We have a lot of birds of prey around Broome and the most common are the Black Kites and Whistling Kites, which you see on a daily basis around the town itself. Smaller birds of prey include the Nankeen Kestrel, which will roost on the light towers at the town’s sport ovals and Brown Goshawks are often observed among the houses on the edge of town and we have even had a Spotted Harrier drop by to cool off in our garden! Larger birds around town include the Eastern Osprey, which is easily viewed in the port area and at Gantheaume Point year round and they nest at both of these sites. White-bellied Sea-Eagles can be observed cruising the coastline year round with their magnificent wing span and Brahminy Kites are often observed too. The largest bird of prey is the Wedge-tailed Eagle and is more often observed a few kilometres from town, though we have seen it in town over the years we have lived here. Beyond town you can expect to see Black-breasted Buzzards drop in at ephemeral lakes and also Swamp Harriers around any reed beds. Adding Peregrine Falcons and Australian Hobby to your year list around the Kimberley is not too hard and as you can see the birds of prey are well represented around Broome. Any road-kill soon gets cleaned up and small rodents and lizards need to keep their eyes to the sky!

Black-shouldered Kites do not tend to be around Broome all year and are highly nomadic. However, when they do return it does tend to be to the same location each year. Often one can be observed on the outskirts of Broome after the Wet Season, which I may as well just call Summer months after our poor rainfall the past two seasons! The other good location is one of the few trees on the highway heading south of Broome towards Port Hedland. There are so few trees on that stretch of highway you will be unlucky to miss the presence of the Black-shouldered Kites when they are here, but for good measure the coordinates are 17 57 06. 94 south and 122 31 51. 31 east! They are there every year and they were there in that tree after our wettest June on record in 2013 and I photographed them in that exact tree! They returned in 2014 and 2015 and now there is one back in that tree! They both may have come back, because as we drove across the highway we observed one hovering over the grassy plains as you can see in the above photograph and the other bird may have been further afield. The wing beat is very fast and they are not dissimilar to a Nankeen Kestrel in the way they hover. The Black-shouldered Kite then flew down to land in the tree beside the edge of the road and we pulled up beside it to take a photograph late in the afternoon. It has a very distinct red eye as you can see!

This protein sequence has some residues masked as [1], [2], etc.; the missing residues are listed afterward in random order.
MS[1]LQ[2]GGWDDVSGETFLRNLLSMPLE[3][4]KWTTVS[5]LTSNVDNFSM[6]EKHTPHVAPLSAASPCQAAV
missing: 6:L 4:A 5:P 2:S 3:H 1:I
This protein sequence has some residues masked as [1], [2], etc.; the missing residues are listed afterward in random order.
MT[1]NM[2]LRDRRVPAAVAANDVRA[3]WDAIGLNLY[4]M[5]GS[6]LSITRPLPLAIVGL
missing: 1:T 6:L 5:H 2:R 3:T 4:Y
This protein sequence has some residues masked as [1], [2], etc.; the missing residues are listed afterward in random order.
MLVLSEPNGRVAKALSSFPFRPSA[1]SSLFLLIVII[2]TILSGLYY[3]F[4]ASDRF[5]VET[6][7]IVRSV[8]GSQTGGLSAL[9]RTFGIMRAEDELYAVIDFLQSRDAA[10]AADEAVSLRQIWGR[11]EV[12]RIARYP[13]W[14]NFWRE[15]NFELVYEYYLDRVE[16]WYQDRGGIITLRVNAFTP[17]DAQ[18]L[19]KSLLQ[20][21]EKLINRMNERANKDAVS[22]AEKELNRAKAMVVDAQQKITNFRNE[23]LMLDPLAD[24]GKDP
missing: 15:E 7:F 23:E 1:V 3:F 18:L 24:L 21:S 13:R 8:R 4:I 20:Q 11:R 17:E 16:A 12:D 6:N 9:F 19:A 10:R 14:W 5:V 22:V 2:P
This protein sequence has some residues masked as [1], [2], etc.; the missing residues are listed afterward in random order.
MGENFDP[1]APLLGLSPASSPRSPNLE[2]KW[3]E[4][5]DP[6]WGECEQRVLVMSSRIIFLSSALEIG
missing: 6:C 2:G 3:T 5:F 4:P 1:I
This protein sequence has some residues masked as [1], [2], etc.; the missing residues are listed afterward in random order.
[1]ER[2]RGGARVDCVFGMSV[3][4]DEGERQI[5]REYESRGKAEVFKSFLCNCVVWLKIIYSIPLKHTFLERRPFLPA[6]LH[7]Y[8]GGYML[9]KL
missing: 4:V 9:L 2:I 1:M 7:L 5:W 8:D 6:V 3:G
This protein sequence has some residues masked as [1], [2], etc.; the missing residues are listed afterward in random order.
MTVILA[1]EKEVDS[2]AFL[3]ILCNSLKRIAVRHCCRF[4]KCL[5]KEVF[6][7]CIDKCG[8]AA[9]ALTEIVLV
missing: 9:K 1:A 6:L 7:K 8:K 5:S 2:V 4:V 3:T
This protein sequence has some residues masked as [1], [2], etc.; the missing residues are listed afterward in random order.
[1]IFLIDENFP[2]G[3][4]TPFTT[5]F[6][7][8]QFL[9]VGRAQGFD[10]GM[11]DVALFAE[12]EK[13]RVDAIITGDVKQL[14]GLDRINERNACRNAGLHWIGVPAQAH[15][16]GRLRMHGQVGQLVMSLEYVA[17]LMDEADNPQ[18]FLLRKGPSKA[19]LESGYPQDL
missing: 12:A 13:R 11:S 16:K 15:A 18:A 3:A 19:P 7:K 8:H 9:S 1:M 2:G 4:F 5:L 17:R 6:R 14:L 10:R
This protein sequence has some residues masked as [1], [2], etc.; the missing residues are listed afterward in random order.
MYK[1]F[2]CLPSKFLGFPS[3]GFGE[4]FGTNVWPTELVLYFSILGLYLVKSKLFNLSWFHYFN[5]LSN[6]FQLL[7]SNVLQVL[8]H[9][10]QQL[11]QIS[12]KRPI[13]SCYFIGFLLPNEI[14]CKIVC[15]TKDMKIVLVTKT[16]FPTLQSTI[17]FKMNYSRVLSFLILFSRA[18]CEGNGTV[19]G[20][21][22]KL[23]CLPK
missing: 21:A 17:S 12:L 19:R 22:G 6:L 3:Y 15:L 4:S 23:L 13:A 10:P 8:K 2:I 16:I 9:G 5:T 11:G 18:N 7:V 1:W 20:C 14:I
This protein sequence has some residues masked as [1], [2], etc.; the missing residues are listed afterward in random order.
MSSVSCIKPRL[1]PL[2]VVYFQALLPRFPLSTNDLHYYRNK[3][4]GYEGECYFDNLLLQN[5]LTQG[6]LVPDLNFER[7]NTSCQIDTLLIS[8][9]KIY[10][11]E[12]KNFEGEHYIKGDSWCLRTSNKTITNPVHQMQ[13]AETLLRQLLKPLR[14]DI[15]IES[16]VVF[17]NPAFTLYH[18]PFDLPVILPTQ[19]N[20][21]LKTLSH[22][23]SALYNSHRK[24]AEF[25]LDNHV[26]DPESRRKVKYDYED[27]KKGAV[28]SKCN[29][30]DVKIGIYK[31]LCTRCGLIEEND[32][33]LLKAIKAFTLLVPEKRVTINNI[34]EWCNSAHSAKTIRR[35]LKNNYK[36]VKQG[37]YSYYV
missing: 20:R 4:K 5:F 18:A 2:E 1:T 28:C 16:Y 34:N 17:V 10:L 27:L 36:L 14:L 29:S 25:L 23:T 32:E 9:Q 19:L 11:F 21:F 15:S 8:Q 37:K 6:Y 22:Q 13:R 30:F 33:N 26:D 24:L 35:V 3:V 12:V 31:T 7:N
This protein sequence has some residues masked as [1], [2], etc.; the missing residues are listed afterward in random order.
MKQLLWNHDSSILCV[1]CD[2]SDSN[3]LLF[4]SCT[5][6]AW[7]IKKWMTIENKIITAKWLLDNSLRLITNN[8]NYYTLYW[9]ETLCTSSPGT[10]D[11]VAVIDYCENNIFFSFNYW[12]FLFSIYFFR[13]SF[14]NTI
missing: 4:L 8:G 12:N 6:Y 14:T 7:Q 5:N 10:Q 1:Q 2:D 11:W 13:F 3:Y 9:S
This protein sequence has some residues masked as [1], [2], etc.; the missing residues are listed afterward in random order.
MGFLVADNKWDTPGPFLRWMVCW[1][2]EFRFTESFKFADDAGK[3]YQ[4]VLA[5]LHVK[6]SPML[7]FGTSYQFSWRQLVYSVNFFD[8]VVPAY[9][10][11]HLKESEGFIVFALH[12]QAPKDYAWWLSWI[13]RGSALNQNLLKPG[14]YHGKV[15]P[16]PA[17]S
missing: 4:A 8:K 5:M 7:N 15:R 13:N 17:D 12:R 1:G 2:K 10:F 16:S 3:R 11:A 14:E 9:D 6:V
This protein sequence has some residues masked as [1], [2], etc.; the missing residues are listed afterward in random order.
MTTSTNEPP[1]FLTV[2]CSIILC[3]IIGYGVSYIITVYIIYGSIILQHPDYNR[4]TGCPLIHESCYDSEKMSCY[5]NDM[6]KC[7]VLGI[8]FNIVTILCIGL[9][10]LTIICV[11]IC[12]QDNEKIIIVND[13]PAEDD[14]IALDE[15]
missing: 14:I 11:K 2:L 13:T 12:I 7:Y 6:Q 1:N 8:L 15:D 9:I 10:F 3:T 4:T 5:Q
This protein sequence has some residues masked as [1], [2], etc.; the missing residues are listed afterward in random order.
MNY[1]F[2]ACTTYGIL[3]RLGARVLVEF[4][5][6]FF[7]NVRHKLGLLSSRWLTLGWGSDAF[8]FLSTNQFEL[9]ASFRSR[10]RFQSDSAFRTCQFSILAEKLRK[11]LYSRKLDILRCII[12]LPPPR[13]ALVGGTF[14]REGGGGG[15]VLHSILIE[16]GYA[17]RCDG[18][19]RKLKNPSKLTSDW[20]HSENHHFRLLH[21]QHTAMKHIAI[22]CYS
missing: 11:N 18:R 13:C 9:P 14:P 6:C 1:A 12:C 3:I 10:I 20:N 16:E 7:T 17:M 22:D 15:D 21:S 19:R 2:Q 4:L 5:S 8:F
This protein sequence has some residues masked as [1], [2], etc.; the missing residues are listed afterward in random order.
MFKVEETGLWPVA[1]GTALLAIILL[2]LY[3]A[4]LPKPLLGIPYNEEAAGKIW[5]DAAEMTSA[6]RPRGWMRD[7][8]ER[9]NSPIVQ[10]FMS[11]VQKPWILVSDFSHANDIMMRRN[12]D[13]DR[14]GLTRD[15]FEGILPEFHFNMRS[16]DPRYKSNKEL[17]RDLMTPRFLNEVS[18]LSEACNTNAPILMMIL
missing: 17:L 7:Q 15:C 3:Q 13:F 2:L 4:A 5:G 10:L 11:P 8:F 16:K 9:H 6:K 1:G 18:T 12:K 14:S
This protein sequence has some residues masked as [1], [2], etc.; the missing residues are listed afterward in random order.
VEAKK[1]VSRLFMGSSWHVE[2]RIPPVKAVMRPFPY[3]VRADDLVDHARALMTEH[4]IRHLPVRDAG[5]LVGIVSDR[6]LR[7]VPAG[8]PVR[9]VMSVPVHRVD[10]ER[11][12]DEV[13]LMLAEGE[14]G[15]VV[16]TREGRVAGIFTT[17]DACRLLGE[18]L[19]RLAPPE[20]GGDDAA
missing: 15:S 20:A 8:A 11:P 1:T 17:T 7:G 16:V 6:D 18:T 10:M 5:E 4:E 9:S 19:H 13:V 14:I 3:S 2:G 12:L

Black-shouldered Kite

Black-shouldered Kite (3)

Black-shouldered Kite (2)

Black-shouldered Kite (4)

Black-shouldered Kite (5)

Black-shouldered Kite

There is one other species that is similar to the Black-shouldered Kite and that is the Letter-winged Kite. The Letter-winged Kite is also nomadic, but feeds at night rather than in the day and has a slower wingbeat. It has eluded us over the years, but no doubt one day we will be lucky enough to encounter one in our travels! Meanwhile, if you happen to be in Broome then enjoy all of the birds of prey that are in the vicinity of the town!

Written by Clare M
Clare and her husband, Grant, have lived permanently in Broome, Western Australia since 1999 after living in various outback locations around Western Australia and Darwin. She has lived in the Middle East and the United States and traveled extensively in Europe. She monitors Pied Oystercatchers breeding along a 23km stretch of Broome's coastline by bicycle and on foot. She chooses not to participate in social media, but rather wander off into the bush for peace and tranquility. Thankfully she can write posts in advance and get away from technology!